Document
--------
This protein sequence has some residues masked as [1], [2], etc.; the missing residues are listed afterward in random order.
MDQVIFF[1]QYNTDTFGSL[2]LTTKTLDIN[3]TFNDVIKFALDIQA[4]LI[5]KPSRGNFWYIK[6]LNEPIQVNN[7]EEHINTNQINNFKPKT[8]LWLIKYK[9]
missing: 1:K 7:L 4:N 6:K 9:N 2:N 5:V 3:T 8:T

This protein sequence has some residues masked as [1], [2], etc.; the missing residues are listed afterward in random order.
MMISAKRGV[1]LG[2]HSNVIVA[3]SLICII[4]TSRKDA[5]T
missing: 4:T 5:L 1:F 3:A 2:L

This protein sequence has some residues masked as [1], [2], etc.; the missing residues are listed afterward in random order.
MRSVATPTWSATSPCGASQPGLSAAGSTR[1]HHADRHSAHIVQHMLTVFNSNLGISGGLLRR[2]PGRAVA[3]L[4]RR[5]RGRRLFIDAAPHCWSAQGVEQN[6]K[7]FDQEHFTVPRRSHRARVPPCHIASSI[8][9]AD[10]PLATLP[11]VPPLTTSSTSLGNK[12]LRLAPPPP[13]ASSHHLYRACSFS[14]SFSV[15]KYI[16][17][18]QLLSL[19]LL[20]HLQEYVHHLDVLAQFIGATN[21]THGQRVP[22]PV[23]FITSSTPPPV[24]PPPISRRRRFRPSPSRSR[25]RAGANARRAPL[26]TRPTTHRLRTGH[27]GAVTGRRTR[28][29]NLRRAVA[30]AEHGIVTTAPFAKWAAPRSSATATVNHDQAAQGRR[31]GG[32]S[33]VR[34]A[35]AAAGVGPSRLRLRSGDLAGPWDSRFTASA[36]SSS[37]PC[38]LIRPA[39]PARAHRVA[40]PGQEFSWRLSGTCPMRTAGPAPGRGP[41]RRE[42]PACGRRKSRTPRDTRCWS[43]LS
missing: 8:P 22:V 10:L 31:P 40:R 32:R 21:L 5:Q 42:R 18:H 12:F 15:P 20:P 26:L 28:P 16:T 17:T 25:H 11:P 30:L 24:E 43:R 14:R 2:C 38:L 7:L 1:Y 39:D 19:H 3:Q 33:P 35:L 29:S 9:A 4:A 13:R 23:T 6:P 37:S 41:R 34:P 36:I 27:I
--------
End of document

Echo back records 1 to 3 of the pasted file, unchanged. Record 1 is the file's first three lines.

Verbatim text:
This protein sequence has some residues masked as [1], [2], etc.; the missing residues are listed afterward in random order.
MDQVIFF[1]QYNTDTFGSL[2]LTTKTLDIN[3]TFNDVIKFALDIQA[4]LI[5]KPSRGNFWYIK[6]LNEPIQVNN[7]EEHINTNQINNFKPKT[8]LWLIKYK[9]
missing: 1:K 7:L 4:N 6:K 9:N 2:N 5:V 3:T 8:T

This protein sequence has some residues masked as [1], [2], etc.; the missing residues are listed afterward in random order.
MMISAKRGV[1]LG[2]HSNVIVA[3]SLICII[4]TSRKDA[5]T
missing: 4:T 5:L 1:F 3:A 2:L

This protein sequence has some residues masked as [1], [2], etc.; the missing residues are listed afterward in random order.
MRSVATPTWSATSPCGASQPGLSAAGSTR[1]HHADRHSAHIVQHMLTVFNSNLGISGGLLRR[2]PGRAVA[3]L[4]RR[5]RGRRLFIDAAPHCWSAQGVEQN[6]K[7]FDQEHFTVPRRSHRARVPPCHIASSI[8][9]AD[10]PLATLP[11]VPPLTTSSTSLGNK[12]LRLAPPPP[13]ASSHHLYRACSFS[14]SFSV[15]KYI[16][17][18]QLLSL[19]LL[20]HLQEYVHHLDVLAQFIGATN[21]THGQRVP[22]PV[23]FITSSTPPPV[24]PPPISRRRRFRPSPSRSR[25]RAGANARRAPL[26]TRPTTHRLRTGH[27]GAVTGRRTR[28][29]NLRRAVA[30]AEHGIVTTAPFAKWAAPRSSATATVNHDQAAQGRR[31]GG[32]S[33]VR[34]A[35]AAAGVGPSRLRLRSGDLAGPWDSRFTASA[36]SSS[37]PC[38]LIRPA[39]PARAHRVA[40]PGQEFSWRLSGTCPMRTAGPAPGRGP[41]RRE[42]PACGRRKSRTPRDTRCWS[43]LS
missing: 8:P 22:V 10:L 31:P 40:R 32:R 21:L 5:Q 42:R 18:H 12:F 15:P 20:P 26:L 28:P 16:T 17:T 25:H 11:P 30:L 24:E 43:R 14:R 2:C 38:L 7:L 1:Y 39:D 19:H 3:Q 33:P 35:L 29:S 9:A 4:A 13:R 23:T 6:P 37:S 41:R 34:P 36:I 27:I